Lost and found at Capitol Hill Books


Find that glorious book smell and feel

Are you missing something? Feeling like you need to find a way to ignite your imagination? Does it seem like you lost the sense of wonder and curiosity? Want to learn a new skill or discover new information?

Eye of World

Imagination found!

Fortunately, Capitol Hill Books is here to help you find those things again. We have 35,000 books in every nearly every subject and genre.

We put up a few posters around town so that you can be reminded of what you can find at Capitol Hill Books. If you came to this web site, because of one of those posters, you’re in luck. All you have to do to start your search is to click here , or simply come into our store at 300 E. Colfax, Denver, CO or call us at 303.837.0700. Start turning what was lost into what is found.

Top of the Town with Capitol Hill Books

Perfectly cluttered in every way.

For the second year in a row, the reader’s of 5280 Magazine have voted Capitol Hill Books as the best used bookstore in Denver. We’re proud to continue receiving awards after 30 years at our wonderful location, which as 5280 noted is “situated between a gritty stretch of Colfax and the more polished veneer of downtown.”

We’re just happy to have customers that appreciate our “Perfectly cluttered bookshelves,” and keep returning to our store even when new technologies present entirely different reading options than we can offer.

So thanks to 5280 Magazine, its readers and to our customers who continue to value books and our bookstore throughout our 30 years in business.

Meet your bookstore: Holly

Holly relaxing after her long journey.

Holly relaxing after her long journey.

Here is the story of Holly. Once upon a time, Holly went on an adventure across the world. First she attempted her lifelong dream of being the most proficient ex-pat Paris ingenue, but realized she could never match Jane Birkin’s pout. So she traveled across the world to Japan and became a bar-hostess, because she wanted to see a Godzilla in person. But the dang thing took too long to show up, so Holly left for New Zealand or as her best friend Anne Perry likes to call it “Borovnia.”

Unfortunately, the never-ending sublime beauty just got to be too much to look at, so Holly sojourned to the bleak and hardscrabble Montana wilderness where she ran a fly fishing shop. Yet the lure of fishing only lasts so long and Holly just wanted to read a good book. She left for Denver and worked at another bookstore before cajoling and wheedling herself a job at Capitol Hill Books.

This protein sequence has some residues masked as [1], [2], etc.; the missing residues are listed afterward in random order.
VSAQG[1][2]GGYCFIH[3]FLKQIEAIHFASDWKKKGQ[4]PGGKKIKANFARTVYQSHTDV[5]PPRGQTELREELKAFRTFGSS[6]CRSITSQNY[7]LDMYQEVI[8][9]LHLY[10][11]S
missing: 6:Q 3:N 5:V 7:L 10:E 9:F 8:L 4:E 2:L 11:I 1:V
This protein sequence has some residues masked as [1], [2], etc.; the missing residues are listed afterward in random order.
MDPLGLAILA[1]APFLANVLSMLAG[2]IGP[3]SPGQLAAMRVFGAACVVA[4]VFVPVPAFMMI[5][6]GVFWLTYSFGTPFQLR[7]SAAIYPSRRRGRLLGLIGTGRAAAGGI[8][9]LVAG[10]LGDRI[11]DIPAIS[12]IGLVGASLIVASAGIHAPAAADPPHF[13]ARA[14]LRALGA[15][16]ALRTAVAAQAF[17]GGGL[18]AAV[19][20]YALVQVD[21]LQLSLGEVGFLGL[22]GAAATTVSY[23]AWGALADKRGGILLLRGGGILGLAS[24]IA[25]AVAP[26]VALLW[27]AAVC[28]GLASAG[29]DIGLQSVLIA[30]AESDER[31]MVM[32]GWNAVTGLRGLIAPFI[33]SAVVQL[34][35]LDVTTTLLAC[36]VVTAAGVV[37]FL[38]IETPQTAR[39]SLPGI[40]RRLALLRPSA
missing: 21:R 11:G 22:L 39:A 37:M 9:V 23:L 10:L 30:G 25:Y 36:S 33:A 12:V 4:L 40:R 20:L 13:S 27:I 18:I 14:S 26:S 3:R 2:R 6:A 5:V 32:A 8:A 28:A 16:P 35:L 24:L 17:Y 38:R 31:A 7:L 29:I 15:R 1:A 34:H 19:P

After a few years of Ronsonol exposure, Holly decided it would be a good idea to run the place herself. Now Holly says her adventuring days are over and considers it a big deal when she leaves the county. But underneath her thick glasses lies a soul full of restlessness and wanderlust and nobody should be surprised if the end of the adventure of Holly continues for a long, long time.

The end?

PS. This summary may or may not reflect the actual view Holly has on her own life since it was written by one of her slacker employees Julio.

Where do you like to read?

Apparently Virgil likes to read in a very small room.

Apparently Virgil likes to read in a very small room.

Reading, like everything else in life, has its own routine. For me, reading is my routine. I use it to fill in the gaps of time when I am about to do something else. So you’ll catch me reading on the light rail, or waiting for the bus, or while eating on my lunch breaks. In fact my favorite place to read probably is on trains: the momentum of the train matching the forward motion of my brain.

But we all have places we like to read. Holly likes to read in front of a cozy fireplace. Jae prefers the Dazbog coffee shop on 17th Avenue so she can take breaks from the pages and play with the numerous animals that mingle on the patio.

Our online Tweet friends have their favorite places too. @TheLivingEnd prefers a balcony with a great view of the mountains and a refreshing, cool drink while reading.

@BethPartin enjoys reading at two Denver landmarks: Confluence Park and the Tattered Cover. Those are both great places for people watching while reading: maybe pretending that the serial killer in your mystery is the guy in the business suit suspiciously walking on the edge of the Platte.

And @nonvivant likes a bit of libation while reading, preferring to read in a little bar on a quiet night. May I recommend Gabor’s on a weeknight?

So what are your favorite places to read? Do you like to be isolated or around people? Prefer indoors or outdoors? A brightly lit room, or just a single lamp illuminating your pages? Because we love to talk about books but we rarely talk about how we read books and that is maybe just as important.